One that popped up last Monday, datelined Washington where he had been contributing a valuable Aussie perspective to the IMF’s WTF debate, provides a handy little pointer to the slash-and-burn 2009 national budget he’s due to deliver on May 12: “This global recession means that we will have to do more, but with far less. I’m sure Australians will understand there’s only room for money to go where it’s really needed.”
Um, Wayne, shouldn’t that always be the rule? But, never mind, there is a silver-service lining. We’re sure one well deserved victim of the fat-trimming will be the expensive requirements of Prime Minister Kevin Rudd’s special dietary requirements on all his VIP flights. At present a full meal service is provided – even on his 30-minute Canberra-Sydney shuttle flights; Kev, mate, suck on a sav – as a prophylactic against PMT (that’s prime ministerial tension, aka air rage). Cold cuts perhaps?
Read This: You’ll Croak Up
HECTOR got this in the mail from a friend. He considered passing it along to the editor for the jokes column. But ... Nah! It’s too good not to put in the Diary. Besides, there might be a moral in it somewhere given the present parlous state of the world banking industry and the flood tide of toxic assets and bad loans out there.
So here goes:
A frog goes into a bank and approaches the teller. He can see from her nameplate that her name is Patricia Whack; she’s known to her friends as Patty. He says to her: “Miss Whack, I’d like to get a $60, 000 loan to take a holiday.”
She looks at him in disbelief and asks his name. The frog says his name is Kermit Jagger, his dad is Mick Jagger, and that it’s OK, he knows the bank manager. She explains that to get a loan he will need to secure it with some collateral.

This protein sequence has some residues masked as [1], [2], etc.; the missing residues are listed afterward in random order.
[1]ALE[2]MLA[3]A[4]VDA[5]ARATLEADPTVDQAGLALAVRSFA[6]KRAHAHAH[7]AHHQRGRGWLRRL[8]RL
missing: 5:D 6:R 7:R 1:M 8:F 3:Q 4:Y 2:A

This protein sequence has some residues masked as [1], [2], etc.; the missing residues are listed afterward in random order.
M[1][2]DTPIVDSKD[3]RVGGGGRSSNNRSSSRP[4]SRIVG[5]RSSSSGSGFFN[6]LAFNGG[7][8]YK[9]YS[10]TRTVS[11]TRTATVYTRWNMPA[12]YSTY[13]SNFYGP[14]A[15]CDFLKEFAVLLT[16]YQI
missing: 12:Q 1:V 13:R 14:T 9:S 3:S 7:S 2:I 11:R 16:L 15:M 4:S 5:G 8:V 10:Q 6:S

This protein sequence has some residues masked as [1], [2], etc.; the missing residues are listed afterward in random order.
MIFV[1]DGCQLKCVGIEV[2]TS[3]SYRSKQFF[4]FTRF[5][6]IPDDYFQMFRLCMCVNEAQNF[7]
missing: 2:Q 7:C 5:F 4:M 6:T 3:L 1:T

The frog says: “Sure. I have this,” and produces a tiny porcelain elephant about 2cm tall, bright pink, and perfectly formed.
Patty is very confused and explains that she’ll have to consult the bank manager. She disappears into a back office. There, she finds the manager and tells him:
“There’s a frog called Kermit Jagger out there who claims to know you and wants to borrow $60, 000 and wants to use this as collateral.” She holds up the tiny pink elephant. And adds: “I mean, what in the world is this?”
The manager looks at her and says: “It’s a knickknack, Patty Whack. Give the frog a loan. His old man’s a Rolling Stone.”
We bet some of you sang that. We did!)
Not Me Writes In
JOHN (Jack) M. Daniels, of Bali Discovery Tours, tells us he would like it to be known that he is not John Daniel, who recently wrote to The Bali Times about rabies. Consider yourselves advised.